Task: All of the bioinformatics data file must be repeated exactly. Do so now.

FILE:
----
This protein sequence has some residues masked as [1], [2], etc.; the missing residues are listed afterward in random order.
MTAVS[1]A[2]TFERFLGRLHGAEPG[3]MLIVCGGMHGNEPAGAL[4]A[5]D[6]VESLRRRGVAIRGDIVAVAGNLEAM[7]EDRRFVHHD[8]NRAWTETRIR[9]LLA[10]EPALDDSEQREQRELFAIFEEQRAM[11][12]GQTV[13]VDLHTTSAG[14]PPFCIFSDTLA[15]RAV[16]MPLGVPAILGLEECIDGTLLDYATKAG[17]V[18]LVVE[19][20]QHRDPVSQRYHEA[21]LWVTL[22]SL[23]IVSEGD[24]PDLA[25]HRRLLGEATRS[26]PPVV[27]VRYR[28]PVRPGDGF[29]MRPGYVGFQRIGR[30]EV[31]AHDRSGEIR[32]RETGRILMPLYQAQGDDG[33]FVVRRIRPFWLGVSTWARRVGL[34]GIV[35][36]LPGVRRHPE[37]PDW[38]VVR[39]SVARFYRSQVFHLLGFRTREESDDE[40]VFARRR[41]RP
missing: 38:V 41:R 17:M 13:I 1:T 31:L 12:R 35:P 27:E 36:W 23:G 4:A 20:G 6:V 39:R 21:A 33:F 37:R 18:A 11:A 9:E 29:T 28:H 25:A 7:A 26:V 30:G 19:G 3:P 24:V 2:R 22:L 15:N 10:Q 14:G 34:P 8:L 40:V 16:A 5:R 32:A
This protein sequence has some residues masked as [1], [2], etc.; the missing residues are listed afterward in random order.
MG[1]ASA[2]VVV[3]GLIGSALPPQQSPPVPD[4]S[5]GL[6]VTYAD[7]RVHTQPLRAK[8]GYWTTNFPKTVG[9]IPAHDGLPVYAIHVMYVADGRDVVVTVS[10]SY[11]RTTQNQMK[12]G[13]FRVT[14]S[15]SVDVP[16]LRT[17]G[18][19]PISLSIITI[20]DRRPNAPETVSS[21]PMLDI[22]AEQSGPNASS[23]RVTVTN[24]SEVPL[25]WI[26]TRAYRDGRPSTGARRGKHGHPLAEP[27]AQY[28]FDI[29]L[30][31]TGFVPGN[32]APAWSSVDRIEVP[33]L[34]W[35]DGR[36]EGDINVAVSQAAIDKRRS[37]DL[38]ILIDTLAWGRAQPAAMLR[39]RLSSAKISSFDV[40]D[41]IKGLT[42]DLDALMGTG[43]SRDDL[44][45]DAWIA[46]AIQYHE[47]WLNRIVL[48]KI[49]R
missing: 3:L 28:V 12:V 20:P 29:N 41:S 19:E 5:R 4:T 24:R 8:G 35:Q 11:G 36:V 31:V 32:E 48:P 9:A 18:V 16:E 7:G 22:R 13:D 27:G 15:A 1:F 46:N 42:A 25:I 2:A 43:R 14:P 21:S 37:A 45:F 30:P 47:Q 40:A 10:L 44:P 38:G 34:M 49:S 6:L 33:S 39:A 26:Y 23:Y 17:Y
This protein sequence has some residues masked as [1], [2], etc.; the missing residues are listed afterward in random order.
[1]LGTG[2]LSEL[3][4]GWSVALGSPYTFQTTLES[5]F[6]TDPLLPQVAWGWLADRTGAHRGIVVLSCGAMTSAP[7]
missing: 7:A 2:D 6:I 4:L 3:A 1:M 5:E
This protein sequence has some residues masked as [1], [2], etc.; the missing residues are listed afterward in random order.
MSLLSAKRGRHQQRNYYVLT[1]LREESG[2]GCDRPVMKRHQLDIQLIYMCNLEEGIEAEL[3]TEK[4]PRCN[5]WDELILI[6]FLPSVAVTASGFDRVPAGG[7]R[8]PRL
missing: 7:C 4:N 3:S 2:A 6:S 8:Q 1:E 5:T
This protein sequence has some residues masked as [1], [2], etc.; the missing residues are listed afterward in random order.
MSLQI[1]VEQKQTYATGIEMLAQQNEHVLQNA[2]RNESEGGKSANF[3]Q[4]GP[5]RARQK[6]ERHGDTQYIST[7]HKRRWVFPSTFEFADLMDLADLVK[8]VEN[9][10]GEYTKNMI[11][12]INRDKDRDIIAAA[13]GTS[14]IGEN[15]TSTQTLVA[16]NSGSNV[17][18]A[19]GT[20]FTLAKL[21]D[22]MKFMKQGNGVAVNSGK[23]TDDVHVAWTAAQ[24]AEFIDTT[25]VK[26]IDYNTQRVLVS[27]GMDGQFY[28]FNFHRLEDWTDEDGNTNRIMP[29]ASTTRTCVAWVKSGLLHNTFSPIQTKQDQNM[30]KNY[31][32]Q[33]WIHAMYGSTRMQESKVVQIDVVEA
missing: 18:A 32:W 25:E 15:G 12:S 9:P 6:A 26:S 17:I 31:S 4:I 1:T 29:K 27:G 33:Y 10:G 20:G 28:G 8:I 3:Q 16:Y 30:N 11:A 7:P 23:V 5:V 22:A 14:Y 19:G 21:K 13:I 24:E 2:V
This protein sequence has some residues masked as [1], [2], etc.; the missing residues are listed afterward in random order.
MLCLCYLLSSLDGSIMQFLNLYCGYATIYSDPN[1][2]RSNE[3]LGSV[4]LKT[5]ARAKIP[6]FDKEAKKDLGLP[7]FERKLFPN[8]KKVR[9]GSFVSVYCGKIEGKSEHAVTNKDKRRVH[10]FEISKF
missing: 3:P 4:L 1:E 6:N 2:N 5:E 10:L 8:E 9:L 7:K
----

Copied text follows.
This protein sequence has some residues masked as [1], [2], etc.; the missing residues are listed afterward in random order.
MTAVS[1]A[2]TFERFLGRLHGAEPG[3]MLIVCGGMHGNEPAGAL[4]A[5]D[6]VESLRRRGVAIRGDIVAVAGNLEAM[7]EDRRFVHHD[8]NRAWTETRIR[9]LLA[10]EPALDDSEQREQRELFAIFEEQRAM[11][12]GQTV[13]VDLHTTSAG[14]PPFCIFSDTLA[15]RAV[16]MPLGVPAILGLEECIDGTLLDYATKAG[17]V[18]LVVE[19][20]QHRDPVSQRYHEA[21]LWVTL[22]SL[23]IVSEGD[24]PDLA[25]HRRLLGEATRS[26]PPVV[27]VRYR[28]PVRPGDGF[29]MRPGYVGFQRIGR[30]EV[31]AHDRSGEIR[32]RETGRILMPLYQAQGDDG[33]FVVRRIRPFWLGVSTWARRVGL[34]GIV[35][36]LPGVRRHPE[37]PDW[38]VVR[39]SVARFYRSQVFHLLGFRTREESDDE[40]VFARRR[41]RP
missing: 38:V 41:R 17:M 13:I 1:T 31:L 12:R 35:P 27:E 36:W 23:G 4:A 20:G 6:V 39:R 21:A 33:F 37:R 18:A 11:A 9:E 29:T 28:H 25:A 7:A 26:V 30:G 19:G 3:P 24:V 2:R 22:L 15:N 10:Q 14:G 34:P 8:L 40:V 16:A 5:R 32:A
This protein sequence has some residues masked as [1], [2], etc.; the missing residues are listed afterward in random order.
MG[1]ASA[2]VVV[3]GLIGSALPPQQSPPVPD[4]S[5]GL[6]VTYAD[7]RVHTQPLRAK[8]GYWTTNFPKTVG[9]IPAHDGLPVYAIHVMYVADGRDVVVTVS[10]SY[11]RTTQNQMK[12]G[13]FRVT[14]S[15]SVDVP[16]LRT[17]G[18][19]PISLSIITI[20]DRRPNAPETVSS[21]PMLDI[22]AEQSGPNASS[23]RVTVTN[24]SEVPL[25]WI[26]TRAYRDGRPSTGARRGKHGHPLAEP[27]AQY[28]FDI[29]L[30][31]TGFVPGN[32]APAWSSVDRIEVP[33]L[34]W[35]DGR[36]EGDINVAVSQAAIDKRRS[37]DL[38]ILIDTLAWGRAQPAAMLR[39]RLSSAKISSFDV[40]D[41]IKGLT[42]DLDALMGTG[43]SRDDL[44][45]DAWIA[46]AIQYHE[47]WLNRIVL[48]KI[49]R
missing: 3:L 28:V 12:V 20:P 29:N 41:S 19:E 5:R 4:T 24:R 8:G 35:Q 11:G 36:V 31:V 32:E 48:P 9:A 18:V 16:E 7:G 22:R 13:D 27:G 15:A 1:F 46:N 42:A 25:I 2:A 43:R 14:P 21:S 37:A 45:F 30:P 47:Q 40:A 10:L 44:P 38:G 34:M 49:S 6:L 33:S 39:A 26:Y 23:Y 17:Y
This protein sequence has some residues masked as [1], [2], etc.; the missing residues are listed afterward in random order.
[1]LGTG[2]LSEL[3][4]GWSVALGSPYTFQTTLES[5]F[6]TDPLLPQVAWGWLADRTGAHRGIVVLSCGAMTSAP[7]
missing: 7:A 2:D 6:I 4:L 3:A 1:M 5:E
This protein sequence has some residues masked as [1], [2], etc.; the missing residues are listed afterward in random order.
MSLLSAKRGRHQQRNYYVLT[1]LREESG[2]GCDRPVMKRHQLDIQLIYMCNLEEGIEAEL[3]TEK[4]PRCN[5]WDELILI[6]FLPSVAVTASGFDRVPAGG[7]R[8]PRL
missing: 7:C 4:N 3:S 2:A 6:S 8:Q 1:E 5:T
This protein sequence has some residues masked as [1], [2], etc.; the missing residues are listed afterward in random order.
MSLQI[1]VEQKQTYATGIEMLAQQNEHVLQNA[2]RNESEGGKSANF[3]Q[4]GP[5]RARQK[6]ERHGDTQYIST[7]HKRRWVFPSTFEFADLMDLADLVK[8]VEN[9][10]GEYTKNMI[11][12]INRDKDRDIIAAA[13]GTS[14]IGEN[15]TSTQTLVA[16]NSGSNV[17][18]A[19]GT[20]FTLAKL[21]D[22]MKFMKQGNGVAVNSGK[23]TDDVHVAWTAAQ[24]AEFIDTT[25]VK[26]IDYNTQRVLVS[27]GMDGQFY[28]FNFHRLEDWTDEDGNTNRIMP[29]ASTTRTCVAWVKSGLLHNTFSPIQTKQDQNM[30]KNY[31][32]Q[33]WIHAMYGSTRMQESKVVQIDVVEA
missing: 18:A 32:W 25:E 15:G 12:S 9:P 6:A 26:S 17:I 31:S 4:I 1:T 29:K 27:G 33:Y 10:G 20:G 28:G 8:I 3:Q 16:Y 30:N 11:A 7:P 23:V 5:V 22:A 14:Y 19:G 21:K 13:I 24:E 2:V
This protein sequence has some residues masked as [1], [2], etc.; the missing residues are listed afterward in random order.
MLCLCYLLSSLDGSIMQFLNLYCGYATIYSDPN[1][2]RSNE[3]LGSV[4]LKT[5]ARAKIP[6]FDKEAKKDLGLP[7]FERKLFPN[8]KKVR[9]GSFVSVYCGKIEGKSEHAVTNKDKRRVH[10]FEISKF
missing: 3:P 4:L 1:E 6:N 2:N 5:E 10:L 8:E 9:L 7:K